The rule-follower in me was flabbergasted. My brain shorted into partial words. I stumbled over ‘chocolate’ and ‘milk’ and ended up with an accidental coinage. “You gave me churdled milk? This is why perishables are date stamped!”

“Nah,” Jeff insisted, remarkably patiently, considering we were having this conversation  for perhaps the hundredth if not close to the hundredth time. “Those are just sug-gest-ed dates. Things don’t suddenly go bad on that date.”

“I know that,” I insisted, back. “But, they eventually do!”

That earned me an eye-roll. “Well,” he jokingly reasoned, “If you just drank the white milk, ya would’a had better coffee, then.”

“Yeah?” I countered, “and what is the date on that?”

Jeff yanked the fridge open and grabbed the milk jug. “Hmm,” he noted, grinning. “Says yesterday.” He pulled off the cap and, to my horror, full-on stuck his sniffer in the hole.

Not much scared Jeff. Inserting his nose into, or, even taking a swig from, a gallon of possibly spoilt milk, wasn’t on his list of scary stuff. For the record, though, being chased with a dead fish, was.

“Nope.” Jeff split-second analyzed the experience. “It’s definitely not ch-urdled, yet.” He glanced over at me, and grinned at my expression. “Probably wouldn’t use that either, wouldya?”

Me, grimacing back: “No. Especially, not since you just stuck your nose in there.”

“Aw, my nose didn’t touch the milk!” Jeff scoffed.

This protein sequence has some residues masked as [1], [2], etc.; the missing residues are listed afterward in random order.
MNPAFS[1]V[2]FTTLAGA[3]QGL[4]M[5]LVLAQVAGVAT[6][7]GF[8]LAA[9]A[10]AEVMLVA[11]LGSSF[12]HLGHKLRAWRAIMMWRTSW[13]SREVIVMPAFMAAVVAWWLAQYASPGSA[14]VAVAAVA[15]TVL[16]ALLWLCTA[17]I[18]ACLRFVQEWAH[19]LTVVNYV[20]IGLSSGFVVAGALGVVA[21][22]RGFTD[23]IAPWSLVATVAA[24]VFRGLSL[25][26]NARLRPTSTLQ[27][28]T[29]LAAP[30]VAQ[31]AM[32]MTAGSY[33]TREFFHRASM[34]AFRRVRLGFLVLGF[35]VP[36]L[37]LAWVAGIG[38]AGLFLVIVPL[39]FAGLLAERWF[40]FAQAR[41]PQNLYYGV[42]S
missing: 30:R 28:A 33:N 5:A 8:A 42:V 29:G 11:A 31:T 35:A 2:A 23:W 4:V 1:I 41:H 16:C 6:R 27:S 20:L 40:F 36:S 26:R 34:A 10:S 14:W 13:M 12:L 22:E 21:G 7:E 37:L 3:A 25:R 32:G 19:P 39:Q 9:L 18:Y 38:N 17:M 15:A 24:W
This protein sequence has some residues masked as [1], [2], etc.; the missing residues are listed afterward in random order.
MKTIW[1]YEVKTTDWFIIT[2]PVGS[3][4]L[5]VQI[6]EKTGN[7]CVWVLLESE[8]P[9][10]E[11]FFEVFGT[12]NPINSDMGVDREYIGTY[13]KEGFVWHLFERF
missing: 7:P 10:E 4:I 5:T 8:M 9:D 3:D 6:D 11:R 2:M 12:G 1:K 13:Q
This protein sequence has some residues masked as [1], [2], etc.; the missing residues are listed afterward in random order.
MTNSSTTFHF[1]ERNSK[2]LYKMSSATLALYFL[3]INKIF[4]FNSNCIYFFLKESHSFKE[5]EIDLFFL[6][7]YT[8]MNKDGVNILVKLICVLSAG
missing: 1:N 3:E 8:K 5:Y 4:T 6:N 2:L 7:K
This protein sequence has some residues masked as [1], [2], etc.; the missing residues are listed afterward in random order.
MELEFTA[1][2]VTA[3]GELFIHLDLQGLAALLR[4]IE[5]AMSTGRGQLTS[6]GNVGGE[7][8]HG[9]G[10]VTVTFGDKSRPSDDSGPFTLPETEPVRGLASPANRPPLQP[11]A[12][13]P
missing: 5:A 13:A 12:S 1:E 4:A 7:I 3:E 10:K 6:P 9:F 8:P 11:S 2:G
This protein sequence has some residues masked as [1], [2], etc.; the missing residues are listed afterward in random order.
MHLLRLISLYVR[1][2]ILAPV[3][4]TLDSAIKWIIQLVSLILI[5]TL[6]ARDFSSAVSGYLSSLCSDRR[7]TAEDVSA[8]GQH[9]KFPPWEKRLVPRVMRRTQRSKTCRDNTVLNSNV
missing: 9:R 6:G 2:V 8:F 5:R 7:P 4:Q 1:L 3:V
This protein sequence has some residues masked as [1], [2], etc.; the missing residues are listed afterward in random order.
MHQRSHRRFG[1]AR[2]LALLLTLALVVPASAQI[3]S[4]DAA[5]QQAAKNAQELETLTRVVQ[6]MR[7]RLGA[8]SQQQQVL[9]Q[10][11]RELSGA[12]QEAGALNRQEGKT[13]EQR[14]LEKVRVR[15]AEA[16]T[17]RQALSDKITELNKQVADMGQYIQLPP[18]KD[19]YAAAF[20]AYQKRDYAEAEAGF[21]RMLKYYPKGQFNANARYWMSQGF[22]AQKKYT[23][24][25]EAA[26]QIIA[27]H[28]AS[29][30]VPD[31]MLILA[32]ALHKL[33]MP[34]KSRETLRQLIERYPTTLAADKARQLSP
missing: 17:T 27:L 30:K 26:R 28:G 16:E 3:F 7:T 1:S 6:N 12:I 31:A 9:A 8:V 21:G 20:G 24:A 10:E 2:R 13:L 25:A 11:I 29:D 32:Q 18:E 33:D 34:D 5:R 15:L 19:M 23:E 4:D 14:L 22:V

“So what, if it didn’t touch the milk? Your nose got wiped on the spout! You’re gonna have to pour the milk over that!’

“Geez, ok.” Jeff went for a paper towel. “I’ll wipe it out!”

“Don’t even think about giving me that milk, tomorrow.” I warned him. “And, don’t cook with it, either!”

Jeff guffawed. “You’re not gonna die from the milk!”

“Damn, right.” I replied. “Cuz, none of it is going past my lips!”

He took a swig, swished it around in his mouth, and ridiculously wiggled his tongue in my direction. “Wanna kiss?” he teased.

(To be fair, I guess Jeff helped coin the word. I dropped it, but he picked it up and ran for the punchline.)

Quote for the week:2019 05 28 Sometimes there is only one way to figure it out jakorte

 

 

Better Late

I’d expected a card first thing in the morning, as we got ready for church. I’d waited  through the service and through our late, diner breakfast.

I was impatient, but decided not to spoil the fun. I’d over-eagerly done that, before. Most notably, by ruining Jeff’s engagement plan and proposal.

I figured there would be a surprise when we got home. Only, there wasn’t one.

Halfway through Sunday, July 23rd, 2006, I finally said it. “It’s my birthday, you know.”

“I know,” he replied casually. “I didn’t have time to get you a present.”

“You didn’t have time?” I asked.

“Besides,” he tacked on, “I could never surprise you, anyway, ‘cause you see all the bills.”

“That’s true,” I laughed. “Did you get me a card?” I was still hopeful.

Jeff’s flat answer was, “No.” Then, a half-hearted, “I never made it out.”

“Well, why didn’t you make me a card?” I wanted to know. “You used to always make me cards.”

Jeff sighed, “I was gonna bake a cake later.”